Creamy, garlicky and tangy, this vegan tzatziki is the perfect dip for flatbread, fresh or roasted veggies and olives. Quick and easy to make, it’s great spread on wraps, burgers and sandwiches, and as a dollop in a free-style Buddha bowl! It’s amazing on baked potatoes (think: a dairy-free alternative to sour cream!)
What is Tzatziki?
Tzatziki is a classic Greek chilled appetizer (or “mezze”.) It’s a dip or sauce made from thick yogurt, grated cucumber, olive oil, garlic and fresh dill. Perfect on the classic Greek gyros sandwich – check out this Vegan Cauliflower Gyros recipe!
Traditional tzatziki is made with strained, or Greek, yogurt as the base which gives the tzatziki its creamy and tangy characteristics. When developing this dairy-free tzatziki recipe, I decided not to use vegan yogurt. Instead, I have used cashew sour cream: a combination of cashew cream, lemon juice and wine vinegar.
Store bought plant-based yogurts vary wildly in texture, thickness and flavor between brands. This means we’d get different tzatziki results depending on the dairy-free yogurt used. Some vegan yogurts are really runny, some have a somewhat floral flavor even when labeled unflavored and unsweetened, while others are thicker and are indistinguishable from dairy-based yogurt. Given this range in differences, I decided to go with a yogurt alternative so that this tzatziki recipe will always yield the same delicious results without the yogurt as a wild card.
I love the creaminess cashews create. They are fairly neutral tasting but have a mild butteriness to them which makes them to being perfect for replacing dairy products. With the creaminess and body from the cashew cream, and the tartness and acidity from lemon juice and wine vinegar, you would never know that there’s no yogurt in this tzatziki let alone that it’s vegan!
How to Make Vegan Tzatziki
- Make cashew sour cream: Blend the cashews with water, vinegar, lemon juice, olive oil, garlic and salt.
- Grate and drain the cucumber
- Stir the grated cucumber and dill in with the cashew cream. Enjoy!
Making Cashew Sour Cream for Vegan Tzatziki
Cashew sour cream takes only a couple of minutes to make if you have a high-speed blender. Blitz the raw cashews, water, vinegar and lemon juice together until smooth. If you don’t have a high speed blender, soak the cashews so they can soften to be smoothly blended in a regular blender or food processor. You can either soak your cashews overnight or do a quick soak:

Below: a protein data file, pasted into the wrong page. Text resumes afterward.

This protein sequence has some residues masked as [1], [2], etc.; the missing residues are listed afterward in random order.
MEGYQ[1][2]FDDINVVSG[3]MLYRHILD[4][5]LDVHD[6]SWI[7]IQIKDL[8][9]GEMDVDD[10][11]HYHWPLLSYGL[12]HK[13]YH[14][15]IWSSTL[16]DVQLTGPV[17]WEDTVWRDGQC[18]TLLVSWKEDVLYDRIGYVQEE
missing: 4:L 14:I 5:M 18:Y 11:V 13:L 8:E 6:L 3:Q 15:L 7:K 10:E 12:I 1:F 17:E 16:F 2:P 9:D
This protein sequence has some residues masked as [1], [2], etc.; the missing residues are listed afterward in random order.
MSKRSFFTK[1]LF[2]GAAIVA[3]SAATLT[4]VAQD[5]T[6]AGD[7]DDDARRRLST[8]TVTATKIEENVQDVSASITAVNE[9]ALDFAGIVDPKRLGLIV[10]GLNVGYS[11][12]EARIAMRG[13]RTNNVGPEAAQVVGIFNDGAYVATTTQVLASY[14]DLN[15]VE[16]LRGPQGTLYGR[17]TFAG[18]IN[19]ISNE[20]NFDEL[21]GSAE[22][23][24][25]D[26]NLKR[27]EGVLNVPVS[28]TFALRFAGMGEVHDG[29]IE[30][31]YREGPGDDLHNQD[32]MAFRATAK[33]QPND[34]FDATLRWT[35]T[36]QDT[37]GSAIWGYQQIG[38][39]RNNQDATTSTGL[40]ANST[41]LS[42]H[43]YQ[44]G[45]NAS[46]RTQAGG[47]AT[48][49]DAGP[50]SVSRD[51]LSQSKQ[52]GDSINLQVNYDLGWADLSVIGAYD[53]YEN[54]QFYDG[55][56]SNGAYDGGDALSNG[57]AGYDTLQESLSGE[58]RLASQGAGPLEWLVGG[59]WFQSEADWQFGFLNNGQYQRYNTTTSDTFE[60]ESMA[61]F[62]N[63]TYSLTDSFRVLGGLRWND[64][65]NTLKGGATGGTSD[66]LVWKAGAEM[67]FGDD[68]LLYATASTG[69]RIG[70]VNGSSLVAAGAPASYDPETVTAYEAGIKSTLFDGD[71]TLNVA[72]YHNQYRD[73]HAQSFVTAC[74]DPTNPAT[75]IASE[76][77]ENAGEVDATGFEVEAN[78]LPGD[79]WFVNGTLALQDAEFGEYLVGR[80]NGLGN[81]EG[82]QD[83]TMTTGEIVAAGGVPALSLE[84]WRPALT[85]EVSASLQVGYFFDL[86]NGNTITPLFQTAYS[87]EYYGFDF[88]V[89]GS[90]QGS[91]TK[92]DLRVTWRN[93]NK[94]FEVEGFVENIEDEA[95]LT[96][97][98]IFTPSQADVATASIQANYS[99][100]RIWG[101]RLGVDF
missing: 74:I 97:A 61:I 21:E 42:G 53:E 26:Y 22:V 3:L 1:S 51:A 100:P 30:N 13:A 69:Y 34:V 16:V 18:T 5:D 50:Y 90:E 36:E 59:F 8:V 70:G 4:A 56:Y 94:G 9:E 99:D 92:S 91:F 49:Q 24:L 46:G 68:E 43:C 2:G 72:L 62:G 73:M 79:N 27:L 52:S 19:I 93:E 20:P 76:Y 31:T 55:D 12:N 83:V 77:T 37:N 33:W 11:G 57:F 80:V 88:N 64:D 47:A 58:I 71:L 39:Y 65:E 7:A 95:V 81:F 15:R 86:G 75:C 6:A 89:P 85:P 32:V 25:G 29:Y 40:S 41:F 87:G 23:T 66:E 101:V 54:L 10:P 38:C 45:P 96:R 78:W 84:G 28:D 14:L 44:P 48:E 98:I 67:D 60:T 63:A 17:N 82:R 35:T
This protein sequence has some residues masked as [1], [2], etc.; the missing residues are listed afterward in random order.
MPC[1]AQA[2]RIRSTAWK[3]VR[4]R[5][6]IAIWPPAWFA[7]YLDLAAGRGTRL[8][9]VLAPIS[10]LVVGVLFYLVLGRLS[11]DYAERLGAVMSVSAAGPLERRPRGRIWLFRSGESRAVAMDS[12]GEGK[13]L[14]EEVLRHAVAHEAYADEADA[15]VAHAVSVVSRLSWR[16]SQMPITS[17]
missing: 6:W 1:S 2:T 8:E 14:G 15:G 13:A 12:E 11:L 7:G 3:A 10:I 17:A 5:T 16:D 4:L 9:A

- to soak cashews them overnight, place them in a bowl. Cover with cold water and place in the fridge, or,
- if short on time: quick soak by placing the raw cashews in a small pot. Cover with water and bring to a simmer for 10 minutes. Drain, rinse and continue with the recipe.
Once you’ve made the cashew sour cream, blend in the garlic and salt. Pour it into a bowl, and stir in the grated cucumber. We don’t want to blend up the cucumbers. Grated cucumber provides a really nice texture which tzatziki is known for.
Preparing the Cucumber for Tzatziki
Grate the cucumber on the large grates of a cheese grater or food processor. From here we need to get the excess water out of the cucumber. If we skip this step, the tzatziki will be really watery and have a much stronger cucumber flavor.
To drain the water out the cucumber, you can use a cheesecloth or sieve but I find the easiest and fastest way is to just use my hands. Take small handfuls of the grated cucumber and squeeze really hard over the sink. Some recipes call for salting the cucumber to draw out the water but I don’t like doing this for two reasons: 1) it takes too long, and 2) it adds extra salt to the vegan tzatziki recipe which can end up being too much.
Type of Cucumber to Use in Tzatziki
While field cucumbers and English cucumbers both work in this vegan tzatziki recipe, I prefer using the longer, thinner English cucumbers. They have a greater peel to white insides ratio. Less white insides result in less water content and more pretty green flecks in the tzatziki. I also cut the cucumbers in half and scrape out the watery center with the seeds are to further reduce the moisture.
More Delicious Vegan Dips and Spreads:
If you make this Vegan Tzatziki, please give it a rating in the recipe card and leave a comment below! Follow along on Instagram and can tag me in your creations using my recipes. I love seeing what you’re cooking! You can also follow me on Pinterest for vegan recipe inspiration and on Facebook. Thank you for joining me!
- 1 cup cashews, soaked*
- ⅔ cup water
- ½ large English cucumber
- 4 cloves garlic, finely minced
- 2 tablespoon olive oil
- 2 teaspoons red wine vinegar
- 2 tbsp lemon juice
- 1 tbsp fresh dill, minced
- ½ tsp salt
- black pepper to taste
- Blend the cashews with the water until smooth, scraping down the sides as necessary. Add in the garlic, olive oil, red wine vinegar, lemon juice and salt just until blended. If blending has heated up the cashew cream, set aside in the fridge to chill – warm or hot cashew cream will "cook" your cucumbers and draw out more moisture. Pour the cashew cream into a medium sized bowl.
- Meanwhile, cut your cucumber in half. Scrape out the seeds and grate the cucumber with a standard cheese grater or grater blade in a food processor. Taking a handful at a time of the grated cucumber, squeeze it with both hands over the sink. If preferred, drain the grated cucumber in a cheesecloth. You should get about 1 packed cup of drained grated cucumber.
- Stir the grated cucumber and fresh dill into the cashew cream. Season to taste with salt and pepper. Refrigerate until ready to use – it will thicken as it chills. If any separation occurs, just give it a stir.
The Nutrition Information is only an estimate. The accuracy of the Nutrition Information for any recipe on this site cannot be guaranteed.
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